Once the code is entered, the “hidden” portion of the game is found. Exiting that first stage (called “Even Care”) does not return Paul to the overworld of the Gift Plane, but rather to a vast, grassy, and flat plain we eventually learn is called the Newmaker Plane, an area resting under an eternal night. At first, the Newmaker Plane looks to be empty, until Paul finds a staircase that leads down. Through there, Paul finds a game world far larger than the incomplete “Even Care” stage from the “actual” game, a game world that includes a child’s grave, a windmill, a kiosk that allows him to communicate with something (or maybe several somethings), and a long list of mysteries. There are clues to what the “hidden” game is about, and this is where the viewer must start questioning their own limited interaction with the series.

You see, the game starts throwing out names, such as Michael Hammond and Candace Newmaker. Simple searches reveal that Candace Newmaker was a victim in a very real case of a dangerous therapy method with no basis in science. The methods of this therapy are referenced in this Petscop game. The “hidden” game is referencing child abuse and death, and this is where the purpose of this is brought into question. Who is actually doing this and why? What’s the ultimate point of this Let’s Play? Is it simply to show us this supposed lost PS1 game and the odd content it hides?

Pictured above is the Quitter’s Room, which people have taken as a reference to the Newmaker murder. As is documented, her “therapists” taunted her by calling her a quitter. This room was a brief oddity in Petscop 2, but is revisited in Petscop 7 and greater significance is placed upon it. The game plays an unknown melody, presumably played by the mirror character on the left. The game starts communicating with Paul directly in this room via a note on the wall.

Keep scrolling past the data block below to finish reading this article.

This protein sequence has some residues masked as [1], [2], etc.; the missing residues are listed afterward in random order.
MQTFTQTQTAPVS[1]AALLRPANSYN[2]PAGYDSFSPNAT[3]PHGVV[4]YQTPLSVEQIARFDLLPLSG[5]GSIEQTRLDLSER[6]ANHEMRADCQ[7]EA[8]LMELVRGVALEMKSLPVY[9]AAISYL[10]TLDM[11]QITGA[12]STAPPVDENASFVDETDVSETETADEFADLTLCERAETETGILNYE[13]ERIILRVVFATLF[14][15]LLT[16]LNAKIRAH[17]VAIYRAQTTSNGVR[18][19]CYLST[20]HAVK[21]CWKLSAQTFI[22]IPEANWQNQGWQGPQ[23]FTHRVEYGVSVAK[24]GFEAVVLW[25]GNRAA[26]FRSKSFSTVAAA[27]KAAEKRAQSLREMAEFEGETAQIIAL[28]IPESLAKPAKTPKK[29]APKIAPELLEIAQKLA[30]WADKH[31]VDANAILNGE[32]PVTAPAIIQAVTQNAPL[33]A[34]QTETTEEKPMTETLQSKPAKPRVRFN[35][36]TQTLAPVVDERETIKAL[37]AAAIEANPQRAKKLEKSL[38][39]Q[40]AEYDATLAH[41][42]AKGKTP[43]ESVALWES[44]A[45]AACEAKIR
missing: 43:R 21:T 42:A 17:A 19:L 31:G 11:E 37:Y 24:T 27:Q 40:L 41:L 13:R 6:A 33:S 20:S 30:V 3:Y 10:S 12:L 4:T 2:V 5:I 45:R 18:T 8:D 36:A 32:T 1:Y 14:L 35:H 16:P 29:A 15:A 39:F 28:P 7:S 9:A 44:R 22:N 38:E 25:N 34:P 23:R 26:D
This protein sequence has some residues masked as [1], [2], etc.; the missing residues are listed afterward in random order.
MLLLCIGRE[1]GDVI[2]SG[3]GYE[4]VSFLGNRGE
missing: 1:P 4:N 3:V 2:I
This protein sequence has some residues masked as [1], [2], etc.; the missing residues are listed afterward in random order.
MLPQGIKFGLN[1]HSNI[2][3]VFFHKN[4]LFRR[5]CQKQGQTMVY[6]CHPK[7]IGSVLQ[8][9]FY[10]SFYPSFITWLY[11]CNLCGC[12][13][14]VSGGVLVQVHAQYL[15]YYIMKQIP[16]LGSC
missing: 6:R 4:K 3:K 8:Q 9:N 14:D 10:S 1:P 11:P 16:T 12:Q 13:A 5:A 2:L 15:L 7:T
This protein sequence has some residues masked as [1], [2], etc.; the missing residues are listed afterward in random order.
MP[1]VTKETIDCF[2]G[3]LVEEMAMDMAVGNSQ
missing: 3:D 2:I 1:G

The game starts taking on a life of its own. In an early video, Paul notes to himself that this is not an incomplete game, the whole game is actually this hidden content, and the Gift Plane element was just a cover. This part of the game feels finished, like a whole lot of work went into it.

But is this a real game? Any possibility of this game being real can be discounted quickly, mainly as it references a murder that happened three years after the game was supposedly made. There is one fan theory going around, however, that claims the Gift Plane section was made in 1997, game development ceased, the game was shelved, and revisited by someone in 2000 following that horrible event, that the Newmaker Plane section was made in reaction to that.

The latest video, “Petscop 7”, concludes with Paul visiting the rooms of Mike and Care. In an earlier video, Paul discovered a building (one that Petscop 7 reveals is a “Child Library”) that lets him visit numerous different rooms, each accessed by inputting a set of facial features (eyes, eyebrows, nose). The first of these two rooms doesn’t seem too unusual. Each of these rooms contains a different carpet, and different items on a table. The carpet pattern and items on the table presumably represent a specific child. It is the second of these rooms, a variant on Care’s room (the facial design he input combined Care’s face with Mike’s eyebrows (lore from an earlier video told us that Care doesn’t have eyebrows)) that brings the video to a halt. From the moment Paul enters, there is a censor block (added, we are told, after the gameplay was recorded, so not by the game itself) over something on the table. There are no outright clues to what information is being withheld from the audience. What is on the table? What are we not being shown? Paul is fixated on this unknown object, and spends a lot of time focused on the table, staring at it. Our only spoken clue is Paul’s guess that it might be something the game puts in any room. Whatever this object is, it clearly unsettles our narrator, as he remains silent the rest of the video, and barely moves the character; his attention is held by whatever that is on the table.